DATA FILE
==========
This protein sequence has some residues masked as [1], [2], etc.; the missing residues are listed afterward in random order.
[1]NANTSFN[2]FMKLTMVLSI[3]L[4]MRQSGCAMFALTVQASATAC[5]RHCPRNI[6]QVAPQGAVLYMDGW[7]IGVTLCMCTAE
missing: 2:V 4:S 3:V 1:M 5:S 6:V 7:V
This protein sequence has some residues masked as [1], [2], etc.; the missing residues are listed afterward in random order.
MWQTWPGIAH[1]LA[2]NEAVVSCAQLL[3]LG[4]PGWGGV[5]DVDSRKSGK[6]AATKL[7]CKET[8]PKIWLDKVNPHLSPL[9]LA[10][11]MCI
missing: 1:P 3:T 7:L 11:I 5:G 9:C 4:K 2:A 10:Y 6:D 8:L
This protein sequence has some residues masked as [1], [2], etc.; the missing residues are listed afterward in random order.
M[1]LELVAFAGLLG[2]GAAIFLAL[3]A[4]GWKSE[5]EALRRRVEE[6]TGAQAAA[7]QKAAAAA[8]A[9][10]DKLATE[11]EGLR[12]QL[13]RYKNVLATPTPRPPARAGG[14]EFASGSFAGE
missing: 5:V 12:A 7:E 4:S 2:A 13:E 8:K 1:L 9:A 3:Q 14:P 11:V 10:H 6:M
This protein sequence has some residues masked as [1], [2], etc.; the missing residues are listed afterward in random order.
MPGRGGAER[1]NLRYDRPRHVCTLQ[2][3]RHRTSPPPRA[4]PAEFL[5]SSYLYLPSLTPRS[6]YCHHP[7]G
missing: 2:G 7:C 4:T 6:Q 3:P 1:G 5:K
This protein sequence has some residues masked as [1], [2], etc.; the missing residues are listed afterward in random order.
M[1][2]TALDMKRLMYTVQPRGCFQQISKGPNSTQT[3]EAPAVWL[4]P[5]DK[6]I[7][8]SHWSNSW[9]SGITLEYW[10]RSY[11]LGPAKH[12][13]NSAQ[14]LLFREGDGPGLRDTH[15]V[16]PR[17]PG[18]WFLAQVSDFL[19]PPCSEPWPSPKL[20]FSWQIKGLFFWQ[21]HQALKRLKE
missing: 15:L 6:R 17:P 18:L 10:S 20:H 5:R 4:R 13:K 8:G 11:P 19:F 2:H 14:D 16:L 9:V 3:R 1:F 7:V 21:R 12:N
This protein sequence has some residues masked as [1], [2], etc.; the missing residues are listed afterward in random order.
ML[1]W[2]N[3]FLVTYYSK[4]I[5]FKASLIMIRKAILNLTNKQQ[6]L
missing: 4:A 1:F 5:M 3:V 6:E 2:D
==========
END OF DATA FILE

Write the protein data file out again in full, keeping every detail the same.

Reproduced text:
This protein sequence has some residues masked as [1], [2], etc.; the missing residues are listed afterward in random order.
[1]NANTSFN[2]FMKLTMVLSI[3]L[4]MRQSGCAMFALTVQASATAC[5]RHCPRNI[6]QVAPQGAVLYMDGW[7]IGVTLCMCTAE
missing: 2:V 4:S 3:V 1:M 5:S 6:V 7:V
This protein sequence has some residues masked as [1], [2], etc.; the missing residues are listed afterward in random order.
MWQTWPGIAH[1]LA[2]NEAVVSCAQLL[3]LG[4]PGWGGV[5]DVDSRKSGK[6]AATKL[7]CKET[8]PKIWLDKVNPHLSPL[9]LA[10][11]MCI
missing: 1:P 3:T 7:L 11:I 5:G 9:C 4:K 2:A 10:Y 6:D 8:L
This protein sequence has some residues masked as [1], [2], etc.; the missing residues are listed afterward in random order.
M[1]LELVAFAGLLG[2]GAAIFLAL[3]A[4]GWKSE[5]EALRRRVEE[6]TGAQAAA[7]QKAAAAA[8]A[9][10]DKLATE[11]EGLR[12]QL[13]RYKNVLATPTPRPPARAGG[14]EFASGSFAGE
missing: 5:V 12:A 7:E 4:S 2:A 13:E 8:K 1:L 9:A 3:Q 14:P 11:V 10:H 6:M
This protein sequence has some residues masked as [1], [2], etc.; the missing residues are listed afterward in random order.
MPGRGGAER[1]NLRYDRPRHVCTLQ[2][3]RHRTSPPPRA[4]PAEFL[5]SSYLYLPSLTPRS[6]YCHHP[7]G
missing: 2:G 7:C 4:T 6:Q 3:P 1:G 5:K
This protein sequence has some residues masked as [1], [2], etc.; the missing residues are listed afterward in random order.
M[1][2]TALDMKRLMYTVQPRGCFQQISKGPNSTQT[3]EAPAVWL[4]P[5]DK[6]I[7][8]SHWSNSW[9]SGITLEYW[10]RSY[11]LGPAKH[12][13]NSAQ[14]LLFREGDGPGLRDTH[15]V[16]PR[17]PG[18]WFLAQVSDFL[19]PPCSEPWPSPKL[20]FSWQIKGLFFWQ[21]HQALKRLKE
missing: 15:L 6:R 17:P 18:L 10:S 20:H 5:R 4:R 13:K 8:G 11:P 19:F 2:H 14:D 16:L 9:V 3:R 1:F 7:V 21:R 12:N
This protein sequence has some residues masked as [1], [2], etc.; the missing residues are listed afterward in random order.
ML[1]W[2]N[3]FLVTYYSK[4]I[5]FKASLIMIRKAILNLTNKQQ[6]L
missing: 4:A 1:F 5:M 3:V 6:E 2:D